Sketch showing the procession of motor cars along the avenues of Drumalis.Some 600 motors are reported to have passed through the estate.

(The U.V.F. was formed in 1913 to resist home rule in Ireland. On the evening of Friday 24th April 1914 about 20,000 rifles and two million rounds of ammunition bound for Ulster Volunteer Force were landed at Larne to boost the campaign headed by Edward Carson to keep Ulster free of Irish home rule. The U.V.F. took over the town for the night, severing communications and distributing the arms in 500 lorries and cars whilst the authorities looked on helplessly. The SS Clyde Valley, a collier, landed the guns and ammunition and it is reported that she also landed weapons at Bangor and a few other Ulster ports. The gun running coup was organized by former British Army officer and Boer war veteran Frederick Hugh Crawford. The weapons, which were bought in Hamburg, were first loaded on the 480 ton "SS Fanny" under the cargo description of 'zinc plate' before being tranferred to the SS Clyde Valley out at sea.)

There have been various rumours of tunnels and underground vaults in and around Drumalis House but no evidence can be found today to support these theories.

Lady Elizabeth Smiley

Lady Smiley stayed in the house until 1928, when, with failing health she decided to return to her native Scotland. She offered the house to her two sons and daughter but curiously none wanted it, preferring instead to go to London to make their own fortunes. Lady Smiley put the house up for sale that same year and it was bought by a local man, William Crawford who kept it for only a year, during which he sold off much of the furniture and fittings and many acres of the land. So it is that various pieces of Drumalis furnishings have found their way all over the country. One example of this is that of the original chandelier from the dining room which now hangs in the Belfast Opera House.

(Incidentally, William Crawford was also responsible for bringing a private electricity supply to Larne. It is said that Larne actually had electric street lighting before London!)

Lady Smiley died in Scotland on 14th July, 1930, by which time Mr Crawford had sold Drumalis House. The Sisters of the Cross and Passion later bought the house with a view to it becoming a Retreat Centre. Lately, some more of the Drumalis Estate - which originally had four beautiful gate lodges, two of which have been recently demolished has been sold off to the Fold Housing Association for sheltered homes for the elderly and the large walled garden has been rented out to a market gardener.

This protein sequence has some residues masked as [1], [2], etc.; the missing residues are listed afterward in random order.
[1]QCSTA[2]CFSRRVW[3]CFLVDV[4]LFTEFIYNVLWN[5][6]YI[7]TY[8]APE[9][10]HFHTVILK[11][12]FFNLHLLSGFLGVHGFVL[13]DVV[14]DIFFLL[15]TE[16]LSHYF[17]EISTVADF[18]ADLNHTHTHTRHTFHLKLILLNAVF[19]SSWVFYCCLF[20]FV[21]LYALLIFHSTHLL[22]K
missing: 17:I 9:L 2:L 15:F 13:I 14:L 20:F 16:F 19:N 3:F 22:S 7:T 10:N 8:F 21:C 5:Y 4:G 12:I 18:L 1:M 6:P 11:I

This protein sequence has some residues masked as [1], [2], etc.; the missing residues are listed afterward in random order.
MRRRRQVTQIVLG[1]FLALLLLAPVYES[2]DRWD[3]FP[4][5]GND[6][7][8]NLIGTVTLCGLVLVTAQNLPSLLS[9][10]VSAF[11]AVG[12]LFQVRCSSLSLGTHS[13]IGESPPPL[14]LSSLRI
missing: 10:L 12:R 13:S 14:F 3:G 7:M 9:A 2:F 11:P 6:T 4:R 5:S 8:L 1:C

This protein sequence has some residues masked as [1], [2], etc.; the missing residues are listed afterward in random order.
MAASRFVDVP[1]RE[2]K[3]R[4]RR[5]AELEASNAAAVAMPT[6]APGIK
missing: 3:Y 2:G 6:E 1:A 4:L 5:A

The Drumalis site is of particular historic interest because the monastic order to which it once belonged was that of the "Premonstratenses" or White Canons, dedicated to the Holy Cross. The order once had establishments in France and Germany. In Monastic descent the small Friary of Drumalis was a daughter of the larger Abbey of Woodburn at Carrickfergus which, in turn, was a daughter of the still larger Abbey of Dryburgh in Scotland.

Drumalis was bought in 1930 by the Sisters of the Cross and Passion and, for the first three decades of its existence, it operated as a retreat centre for women, Those were mainly working women from Belfast, from mills, shops and offices. The fee for a weekend was in the order of two shillings and sixpence. Even though the house was taken over by the army for a period of time during WW2, the retreats continued, offering to those who could afford little else, a place of refuge, refreshment, spiritual and psychological healing. Openness to the poor and suffering has always been, and continues to be, a guiding principle in the ethos of Drumalis. Today it still serve as "a place of welcome, an oasis on the journey of life" for thousands of people from Northern Ireland and beyond. It functions as a very busy conference, retreat, educational, spiritual residential centre offering both organised programmes and facilities for groups to hold their own events with accommodation for up to 100 as well as a range of conference and prayer rooms.

The Centre re-opened its doors in April 2003 after a year of major refurbishment and preservation work. thanks to a grant from the Heritage Lottery Fund and the ongoing support of the Sisters of the Cross and Passion.

The main aims of Drumalis are: To promote spirituality in a non-denominational context, to deliver programmes aimed at mutual understanding, to work towards peace and reconciliation between different sections of the community and to promote the conservation of the natural environment and to provide the context for the development of ecological consciousness.

Drumalis has its own website which you can find at:

Article by- Marty Johnston

borrowed from http://www.bbc.co.uk/dna/place-nireland

Drumalis - a short history - by Marty Johnston

Post by Christopher »

This link will take you straight to the BBC Northern Ireland "Your Place and Mine" page about Drumalis House

http://www.bbc.co.uk/northernireland/yo ... 7576.shtml